Peter commands us to “rejoice insofar as you share Christ’s sufferings” (1 Peter 4:13). We do not rejoice as masochists or as Nietzsche’s Übermensch (whose extraordinary giftedness puts him above the law and enables him to soar over life’s difficulties). Believers suffer with eyes glued on Christ. As we bear our cross of suffering for Christ, we marvel at what Christ endured for us. We ask ourselves, in the words of Thomas Case:
If the chips of the cross are this heavy, what was the cross itself? If my bodily pains are so bitter, what were the agonies the Lord sustained in his soul? If the wrath of man is so piercing, what must the wrath of God be? By our sharing the remainders of his cross, which he has bequeathed to us as a legacy . . . we are able to guess at what we cannot understand.
The believer’s lot is his chosen portion from God (see Ps. 16:5). Christ is our Savior and also our pattern, and our legacy and identity as Christians will reflect the cross.
Reformation always begins in the church, and for this reason, Peter tells us that judgment begins at the household of God (1 Peter 4:17). Peter is saying not that only the household of God will face God’s judgment but rather that calamities on whole nations generally begin with God’s own people (Isa. 10:12; Jer. 25:29; Ezek. 4:6). The privilege of being a follower of Christ comes with responsibility. Judgment begins with the household of faith, but it ends when God pours out His wrath on the wicked. Calvin reminds us that we do not want to be like calves fattened for the slaughter, enjoying the comfort of today that secretly carries with it the judgment of tomorrow. Because intense suffering prompts sin, repentance unto life prepares our spirits to bear trials.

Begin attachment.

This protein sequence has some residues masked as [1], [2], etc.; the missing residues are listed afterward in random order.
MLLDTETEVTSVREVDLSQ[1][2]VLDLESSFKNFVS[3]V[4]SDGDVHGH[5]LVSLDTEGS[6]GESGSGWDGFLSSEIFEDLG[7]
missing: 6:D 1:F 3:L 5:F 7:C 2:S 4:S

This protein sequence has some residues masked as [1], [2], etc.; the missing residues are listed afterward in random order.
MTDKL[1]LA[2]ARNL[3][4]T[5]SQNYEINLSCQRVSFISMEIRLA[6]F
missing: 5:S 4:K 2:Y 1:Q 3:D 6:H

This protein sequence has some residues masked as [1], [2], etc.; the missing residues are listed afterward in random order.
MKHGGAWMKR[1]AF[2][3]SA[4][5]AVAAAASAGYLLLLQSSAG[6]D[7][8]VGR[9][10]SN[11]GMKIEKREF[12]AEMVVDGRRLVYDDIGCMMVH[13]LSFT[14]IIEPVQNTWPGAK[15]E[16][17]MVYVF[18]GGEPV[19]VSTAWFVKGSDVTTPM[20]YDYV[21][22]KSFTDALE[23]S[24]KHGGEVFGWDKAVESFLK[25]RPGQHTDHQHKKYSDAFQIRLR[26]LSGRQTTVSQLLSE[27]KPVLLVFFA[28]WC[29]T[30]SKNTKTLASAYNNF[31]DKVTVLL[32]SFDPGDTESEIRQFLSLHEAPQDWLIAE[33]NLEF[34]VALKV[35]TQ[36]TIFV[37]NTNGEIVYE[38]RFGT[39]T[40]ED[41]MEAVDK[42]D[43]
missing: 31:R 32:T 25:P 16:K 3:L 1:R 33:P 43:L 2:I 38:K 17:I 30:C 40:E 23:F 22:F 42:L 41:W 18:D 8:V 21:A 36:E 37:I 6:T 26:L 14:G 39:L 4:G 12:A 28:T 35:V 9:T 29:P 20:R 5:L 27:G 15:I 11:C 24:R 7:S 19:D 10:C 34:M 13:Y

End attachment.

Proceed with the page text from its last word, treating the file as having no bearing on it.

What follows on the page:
Therefore, “those who suffer according to God’s will entrust their souls to a faithful Creator while doing good” (1 Peter 4:19). Peter paints the contrast starkly: the ungodly can trust only in riches, strength, and princes. The Puritan David Clarkson says, “Riches are uncertain, unsatisfying, insufficient, limited, and deceitful.” In contrast: “God is unchangeable, satisfying, all sufficient, and faithful. Strength is vain. God is omnipotent. Princes are trembling, broken reeds. God is the rock of ages.” God and God alone will faithfully keep us and protect us through all our trials. Matthew Henry reminds us, “It is not the suffering, but the cause that makes the martyr.”
Peter’s checklist style asks us to look closely at our own lives: Are we covenant members of a faithful church? Are we pressing on in the midst of suffering, enduring slander or worse for the cause of Christ? This strong medicine for our weak and wandering faith will prepare us faithfully for the days ahead.